- A 17-year-old boy genius graduates from high school early and begins his first year in college. He befriends and begins dating a 21-year-old woman, a fellow student, who is also in her first year of college. As the romantic relationship blossoms, they begin to have sex.
- When the boy’s parents find out about the relationship and how old she is, they contact the local police department. The 21-year-old classmate could very well be charged with statutory rape.
- A 14-year-old girl begins dating a 16-year-old boy and they both attend the same high school. As their relationship develops, 2 years pass before they begin having intercourse.
- A teacher at the high school catches them being intimate in an empty classroom and turns them into the new school Principal. He does not have prior knowledge that the couple were high school sweethearts and still are. So, the new principal involves the police. The 18-year-old boy may be charged with statutory rape even though the sex was consensual and they are in a long relationship.
Some of the common legal defenses surround 3 basic questions:
- Was the alleged victim under the age of 18 years old and did the defendant know this prior to sexual intercourse?
- Could this be a false accusation?
- Were there any police missteps?
As aforementioned, regardless of consent, statutory rape charges can be filed based solely off of the age of the alleged victim and the defendant.
Some examples of what a skilled legal defense can present are as follows:
- You sincerely believed the alleged victim was 18 years old or older based off of this situation:
- A 22-year-old man meets a young woman at a bar that required ID to prove that you are 21-years-old or older. They buy drinks for one another, which also requires presenting ID. They hang out all night and eventually go to his place and have sex.
- The young woman gets in trouble for staying out all night and tells her parents. It comes out that she was using a fake ID to get into the bar and she was only 17-years-old.
- The 22-year-old young man, however, reasonably and honestly believed that she was 21-years-old. Thus, he should not be held liable for the crime of statutory rape since there was reasonable evidence that the minor misrepresented herself as an adult when she entered the bar and drank alcohol, both of which required you to present proof of ID.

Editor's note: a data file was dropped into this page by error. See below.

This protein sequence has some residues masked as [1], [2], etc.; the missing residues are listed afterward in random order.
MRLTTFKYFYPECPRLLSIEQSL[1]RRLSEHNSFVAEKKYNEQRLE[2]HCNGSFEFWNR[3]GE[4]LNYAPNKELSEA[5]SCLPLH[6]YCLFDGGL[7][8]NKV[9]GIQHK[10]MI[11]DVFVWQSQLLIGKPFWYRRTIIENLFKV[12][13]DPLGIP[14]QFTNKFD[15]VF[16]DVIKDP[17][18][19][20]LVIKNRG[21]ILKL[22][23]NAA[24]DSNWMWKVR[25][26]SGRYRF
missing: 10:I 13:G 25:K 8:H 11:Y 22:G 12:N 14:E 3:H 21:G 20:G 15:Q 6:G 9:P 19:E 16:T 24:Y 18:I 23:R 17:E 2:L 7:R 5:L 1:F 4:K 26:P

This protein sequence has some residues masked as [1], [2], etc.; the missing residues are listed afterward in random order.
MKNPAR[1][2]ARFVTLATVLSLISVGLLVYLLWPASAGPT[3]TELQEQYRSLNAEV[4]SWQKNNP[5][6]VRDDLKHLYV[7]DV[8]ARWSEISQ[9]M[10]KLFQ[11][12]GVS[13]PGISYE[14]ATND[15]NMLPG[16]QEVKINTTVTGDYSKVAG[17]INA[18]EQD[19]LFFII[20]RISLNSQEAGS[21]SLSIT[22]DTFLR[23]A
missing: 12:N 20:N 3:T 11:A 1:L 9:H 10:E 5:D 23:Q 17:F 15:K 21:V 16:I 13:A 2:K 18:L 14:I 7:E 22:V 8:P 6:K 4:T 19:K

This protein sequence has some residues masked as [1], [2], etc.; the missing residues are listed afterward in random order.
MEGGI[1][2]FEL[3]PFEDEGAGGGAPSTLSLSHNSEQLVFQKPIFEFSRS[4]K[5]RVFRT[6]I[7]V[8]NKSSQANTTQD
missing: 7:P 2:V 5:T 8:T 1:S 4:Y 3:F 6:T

The penalties for statutory rape, PC 261.5 are:
- Misdemeanor statutory rape is when the age gap is only 3 years and is punishable by-
- up to 1 year in county jail,
- a maximum fine of $1,000
- Felony statutory rape is punishable by:
- up to 1 year in county jail, or
- 16 months, 2 or 3 years in prison.
- If felony charges are filed for statutory rape because the defendant was 21 years old or older and the victim was 16 years old or younger the punishments are:
- imprisonment for 2, 3, or 4 years in prison, and
- fines up to $10,000
Related Penalties for PC 288, child molestation and PC 261, rape:
Both PC 288, child molestation and PC 261, rape are considered felonies and penalties which include up to 8 years in a California state prison and registering as a sex offender. Under California PC 290, registering as a sex offender is required if one is convicted of child molestation and/or rape. Failing to register as a sex offender is also considered a felony and it carries separate consequences. It is also important to note that if you are required to register as a sex offender, it will stay on your record for the rest of their life.
Charges like statutory rape, PC 261.5 and the related charges of rape, PC 261 and child molestation, PC 288 are very serious and life altering situations. Do not face such charges alone, if you are located in the greater San Diego, Orange County, or Los Angeles area, contact the Law Offices of Anna R. Yum. Attorney Yum is a former sex crimes prosecutor with extensive and highly valued experience in both sexual assault and child abuse cases.
If you have any questions and need advice or counseling, simply contact the criminal defense attorneys at the Law Offices of Anna R. Yum by calling 619-233-4433 or by clicking here.